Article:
Australian soccer player Josh Cavallo has become the only openly gay top-flight male professional in the world.
Cavallo, a left back and central midfielder for Adelaide United, came out as gay on social media, saying he wants to “show others who identify as LGBTQ+ that they are welcome” in the soccer community.
In a video posted to his Twitter and the official Twitter account for Adelaide United, Cavallo announced, “I’m a footballer and I’m gay.”
“All I want to do is play football and be treated equally,” he said. “I’m tired. Trying to perform at the best of your ability and to live this double life, it’s exhausting. It’s something that I don’t want anyone to experience.”
Cavallo, 21, added: “It’s been a journey to get to this point in my life, but I couldn’t be happier with my decision to come out. I have been fighting with my sexuality for six years now, and I’m glad I can put that to rest.”
In a separate post on Twitter, Cavallo said he was “ready to speak about something personal that I’m finally comfortable to talk about in my life.”
“I am proud to publicly announce that I am gay,” he wrote. It’s been a journey to get to this point in my life, but I couldn’t be happier with my decision to come out. I have been fighting my sexuality for over 6 years now, and I’m glad I can put that to rest.”
Cavallo said that he “always felt the need to hide myself because I was ashamed. Ashamed I would never be able to do what I loved and be gay.”
He said that he had to “learn to mask my feelings in order to fit the mould” of a professional soccer player.
“Growing up being gay and playing football were just two worlds that hadn’t crossed paths before,” Cavallo wrote. “I’ve lived my life assuming that this was a topic never to be spoken about.”
Cavallo said that he knew of other players “living in silence” and he wanted to “help change this.”
“It is astonishing to know that there are currently no gay professional footballers who are out and actively playing, not only in Australia, but around the world. Hopefully this will change in the near future,” Cavallo wrote.
“I hope that in sharing who I am, I can show others who identify as LGBTQ+ that they are welcome in the football community,” he continued. “As the game of football keeps expanding, I want to help evolve the game even further, and let other players in my situation feel that they’re not alone.”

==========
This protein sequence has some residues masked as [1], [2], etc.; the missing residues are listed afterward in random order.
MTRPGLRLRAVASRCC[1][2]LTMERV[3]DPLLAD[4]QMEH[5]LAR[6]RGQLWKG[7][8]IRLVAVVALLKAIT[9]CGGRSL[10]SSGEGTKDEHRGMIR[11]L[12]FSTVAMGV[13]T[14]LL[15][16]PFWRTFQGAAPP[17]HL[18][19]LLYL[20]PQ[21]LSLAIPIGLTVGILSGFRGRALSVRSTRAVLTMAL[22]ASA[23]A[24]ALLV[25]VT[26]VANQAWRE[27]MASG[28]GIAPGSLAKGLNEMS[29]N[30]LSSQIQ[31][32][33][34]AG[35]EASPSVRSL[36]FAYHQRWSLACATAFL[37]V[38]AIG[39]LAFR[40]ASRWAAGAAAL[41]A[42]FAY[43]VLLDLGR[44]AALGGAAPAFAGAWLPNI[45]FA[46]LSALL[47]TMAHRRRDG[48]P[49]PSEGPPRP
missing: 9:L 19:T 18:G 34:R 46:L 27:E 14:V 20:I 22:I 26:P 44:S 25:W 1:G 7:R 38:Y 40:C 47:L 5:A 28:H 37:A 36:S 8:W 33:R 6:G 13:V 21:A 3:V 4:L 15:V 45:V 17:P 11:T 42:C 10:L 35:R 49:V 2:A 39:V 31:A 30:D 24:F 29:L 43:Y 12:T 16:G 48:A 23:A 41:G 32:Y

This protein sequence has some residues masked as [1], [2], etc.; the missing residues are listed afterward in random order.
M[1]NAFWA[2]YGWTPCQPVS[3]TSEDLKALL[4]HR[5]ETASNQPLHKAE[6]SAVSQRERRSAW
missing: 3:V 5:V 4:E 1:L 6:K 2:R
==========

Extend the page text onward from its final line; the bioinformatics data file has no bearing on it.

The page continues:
Australia’s professional players union called Cavallo’s coming out a “wonderful moment” for him, soccer, and “the LGBTI+ community.”
Cavallo said he’d received “immense support” from his teammates, including Ben Halloran, who praised Cavallo’s “great courage” and lamented that it was “sadly still very rare in the sporting world for men to come out.”
Adelaide United assistant coach Ross Aoisi said, “Before Josh spoke with me, it was clear he was living with an incredible burden and unimaginable pain. To see Josh today, with that weight lifted off his shoulders, it makes me proud of how brave a man he is.
“Josh’s mental health and wellbeing is the most important thing to us as his coaches and teammates. Josh will always be Josh to us.”
Other professional soccer players and teams have also reached out with words of encouragement and support.
Spanish professional footballer Gerard Piqué tweeted: “Hey @JoshuaCavallo, I don’t have the pleasure to know you personally but I want to thank you for this step that you take. The world of football is far behind and you are helping us move forward.”
French professional footballer Antoine Griezmann tweeted: “Proud of you @JoshuaCavallo,” alongside one of the images from Cavallo’s Twitter post.
English soccer club Arsenal thanked Cavallo for his “strength and bravery” in a tweet, adding, “You are an inspiration to millions. Everyone deserves the right to be themselves. The world of football is a better place today, because of you.”
Spanish soccer club FC Barcelona, for which Piqué plays, tweeted: “THANK YOU, @JoshuaCavallo, for taking a huge step forward! Your courage contributes to normalizing diversity in the world of sports.”
Cavallo is currently the only active openly gay professional soccer player in the world, but other former players have previously come out.
Former Aston Villa midfielder Thomas Hitzlsperger came out as gay in 2014, after retiring from the sport.
In 1990, Justin Fashanu came out as gay, becoming the only active openly gay professional soccer player. In 1998, he died by suicide after being accused of sexual assault.
In 2013, American soccer player Robbie Rogers came out as gay after retiring from the sport. He later restarted his career, joining Major League Soccer team LA Galaxy and becoming the first openly gay player in the MLS and the first openly gay male athlete to win a major professional sports title in the U.S., after Galaxy won the MLS Cup.
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